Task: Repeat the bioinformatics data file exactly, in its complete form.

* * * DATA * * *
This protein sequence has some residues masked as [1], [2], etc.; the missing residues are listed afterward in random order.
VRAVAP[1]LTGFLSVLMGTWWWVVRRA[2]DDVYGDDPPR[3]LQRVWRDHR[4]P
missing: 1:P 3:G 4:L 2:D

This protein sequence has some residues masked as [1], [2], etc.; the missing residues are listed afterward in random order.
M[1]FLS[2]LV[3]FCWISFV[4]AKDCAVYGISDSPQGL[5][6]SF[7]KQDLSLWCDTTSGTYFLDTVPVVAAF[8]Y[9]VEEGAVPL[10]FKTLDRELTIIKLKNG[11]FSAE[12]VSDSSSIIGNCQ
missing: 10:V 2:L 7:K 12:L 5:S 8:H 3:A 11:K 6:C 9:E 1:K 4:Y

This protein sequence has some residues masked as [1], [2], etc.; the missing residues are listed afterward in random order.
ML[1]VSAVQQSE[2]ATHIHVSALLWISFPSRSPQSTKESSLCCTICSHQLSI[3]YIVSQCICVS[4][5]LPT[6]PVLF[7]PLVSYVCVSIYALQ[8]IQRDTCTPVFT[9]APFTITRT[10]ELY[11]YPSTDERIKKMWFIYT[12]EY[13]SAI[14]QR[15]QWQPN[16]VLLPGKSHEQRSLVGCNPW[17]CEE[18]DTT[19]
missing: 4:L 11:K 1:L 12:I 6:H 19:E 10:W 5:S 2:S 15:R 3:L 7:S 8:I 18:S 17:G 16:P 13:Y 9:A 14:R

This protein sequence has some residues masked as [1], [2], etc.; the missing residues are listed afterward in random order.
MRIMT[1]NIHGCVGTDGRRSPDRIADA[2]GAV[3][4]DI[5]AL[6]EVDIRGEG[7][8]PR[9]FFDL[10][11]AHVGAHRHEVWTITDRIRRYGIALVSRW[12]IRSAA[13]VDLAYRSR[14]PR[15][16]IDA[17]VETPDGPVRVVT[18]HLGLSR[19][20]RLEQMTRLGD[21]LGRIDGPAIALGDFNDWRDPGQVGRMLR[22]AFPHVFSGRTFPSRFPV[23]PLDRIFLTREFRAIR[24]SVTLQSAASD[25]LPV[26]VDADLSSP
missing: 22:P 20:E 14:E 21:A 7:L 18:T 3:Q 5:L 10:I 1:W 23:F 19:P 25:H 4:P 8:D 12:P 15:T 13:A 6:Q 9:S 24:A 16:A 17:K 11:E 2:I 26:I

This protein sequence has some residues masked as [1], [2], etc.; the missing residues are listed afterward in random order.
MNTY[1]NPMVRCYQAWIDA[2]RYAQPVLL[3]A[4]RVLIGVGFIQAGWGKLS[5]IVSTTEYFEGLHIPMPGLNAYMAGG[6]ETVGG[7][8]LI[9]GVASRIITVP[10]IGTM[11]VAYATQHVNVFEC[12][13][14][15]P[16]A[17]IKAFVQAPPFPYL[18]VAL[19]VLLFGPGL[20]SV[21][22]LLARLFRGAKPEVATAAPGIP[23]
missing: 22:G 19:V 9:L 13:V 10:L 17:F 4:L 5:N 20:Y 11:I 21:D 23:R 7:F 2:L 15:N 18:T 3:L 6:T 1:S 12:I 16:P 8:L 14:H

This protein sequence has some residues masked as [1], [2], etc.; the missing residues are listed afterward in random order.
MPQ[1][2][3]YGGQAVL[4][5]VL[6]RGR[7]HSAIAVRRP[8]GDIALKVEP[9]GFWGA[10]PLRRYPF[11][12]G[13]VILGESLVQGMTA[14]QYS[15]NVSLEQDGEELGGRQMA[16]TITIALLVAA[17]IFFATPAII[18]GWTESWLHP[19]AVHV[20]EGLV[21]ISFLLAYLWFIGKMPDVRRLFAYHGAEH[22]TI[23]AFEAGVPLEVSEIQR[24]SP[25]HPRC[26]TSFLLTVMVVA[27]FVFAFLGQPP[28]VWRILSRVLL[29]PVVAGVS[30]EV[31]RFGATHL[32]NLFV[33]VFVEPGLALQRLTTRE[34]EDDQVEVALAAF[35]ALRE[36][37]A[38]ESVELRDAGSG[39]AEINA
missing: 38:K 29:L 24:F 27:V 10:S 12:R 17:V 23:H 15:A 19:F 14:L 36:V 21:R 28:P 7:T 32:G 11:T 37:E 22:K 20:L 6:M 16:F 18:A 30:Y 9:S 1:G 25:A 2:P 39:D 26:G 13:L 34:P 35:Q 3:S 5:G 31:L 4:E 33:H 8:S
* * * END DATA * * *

This protein sequence has some residues masked as [1], [2], etc.; the missing residues are listed afterward in random order.
VRAVAP[1]LTGFLSVLMGTWWWVVRRA[2]DDVYGDDPPR[3]LQRVWRDHR[4]P
missing: 1:P 3:G 4:L 2:D

This protein sequence has some residues masked as [1], [2], etc.; the missing residues are listed afterward in random order.
M[1]FLS[2]LV[3]FCWISFV[4]AKDCAVYGISDSPQGL[5][6]SF[7]KQDLSLWCDTTSGTYFLDTVPVVAAF[8]Y[9]VEEGAVPL[10]FKTLDRELTIIKLKNG[11]FSAE[12]VSDSSSIIGNCQ
missing: 10:V 2:L 7:K 12:L 5:S 8:H 3:A 11:K 6:C 9:E 1:K 4:Y

This protein sequence has some residues masked as [1], [2], etc.; the missing residues are listed afterward in random order.
ML[1]VSAVQQSE[2]ATHIHVSALLWISFPSRSPQSTKESSLCCTICSHQLSI[3]YIVSQCICVS[4][5]LPT[6]PVLF[7]PLVSYVCVSIYALQ[8]IQRDTCTPVFT[9]APFTITRT[10]ELY[11]YPSTDERIKKMWFIYT[12]EY[13]SAI[14]QR[15]QWQPN[16]VLLPGKSHEQRSLVGCNPW[17]CEE[18]DTT[19]
missing: 4:L 11:K 1:L 12:I 6:H 19:E 10:W 5:S 2:S 15:R 3:L 7:S 8:I 18:S 17:G 16:P 13:Y 9:A 14:R

This protein sequence has some residues masked as [1], [2], etc.; the missing residues are listed afterward in random order.
MRIMT[1]NIHGCVGTDGRRSPDRIADA[2]GAV[3][4]DI[5]AL[6]EVDIRGEG[7][8]PR[9]FFDL[10][11]AHVGAHRHEVWTITDRIRRYGIALVSRW[12]IRSAA[13]VDLAYRSR[14]PR[15][16]IDA[17]VETPDGPVRVVT[18]HLGLSR[19][20]RLEQMTRLGD[21]LGRIDGPAIALGDFNDWRDPGQVGRMLR[22]AFPHVFSGRTFPSRFPV[23]PLDRIFLTREFRAIR[24]SVTLQSAASD[25]LPV[26]VDADLSSP
missing: 22:P 20:E 14:E 21:A 7:L 18:T 3:Q 5:L 10:I 1:W 23:F 19:P 25:H 4:P 8:D 12:P 15:T 13:A 6:Q 9:S 24:A 16:A 17:K 11:E 2:I 26:I

This protein sequence has some residues masked as [1], [2], etc.; the missing residues are listed afterward in random order.
MNTY[1]NPMVRCYQAWIDA[2]RYAQPVLL[3]A[4]RVLIGVGFIQAGWGKLS[5]IVSTTEYFEGLHIPMPGLNAYMAGG[6]ETVGG[7][8]LI[9]GVASRIITVP[10]IGTM[11]VAYATQHVNVFEC[12][13][14][15]P[16]A[17]IKAFVQAPPFPYL[18]VAL[19]VLLFGPGL[20]SV[21][22]LLARLFRGAKPEVATAAPGIP[23]
missing: 22:G 19:V 9:L 13:V 10:L 17:F 4:L 5:N 20:Y 11:I 21:D 23:R 7:F 2:L 15:N 18:T 3:L 6:T 1:S 12:I 16:P 8:L 14:H

This protein sequence has some residues masked as [1], [2], etc.; the missing residues are listed afterward in random order.
MPQ[1][2][3]YGGQAVL[4][5]VL[6]RGR[7]HSAIAVRRP[8]GDIALKVEP[9]GFWGA[10]PLRRYPF[11][12]G[13]VILGESLVQGMTA[14]QYS[15]NVSLEQDGEELGGRQMA[16]TITIALLVAA[17]IFFATPAII[18]GWTESWLHP[19]AVHV[20]EGLV[21]ISFLLAYLWFIGKMPDVRRLFAYHGAEH[22]TI[23]AFEAGVPLEVSEIQR[24]SP[25]HPRC[26]TSFLLTVMVVA[27]FVFAFLGQPP[28]VWRILSRVLL[29]PVVAGVS[30]EV[31]RFGATHL[32]NLFV[33]VFVEPGLALQRLTTRE[34]EDDQVEVALAAF[35]ALRE[36][37]A[38]ESVELRDAGSG[39]AEINA
missing: 38:K 29:L 24:F 27:V 10:S 12:R 17:V 23:H 15:A 19:F 14:L 36:V 21:R 28:P 7:T 32:G 11:T 37:E 22:K 20:L 6:M 16:F 18:A 30:Y 9:S 1:G 25:A 2:P 39:D 26:G 13:L 34:P 35:Q 3:S 5:G 31:L 4:E 33:H 8:S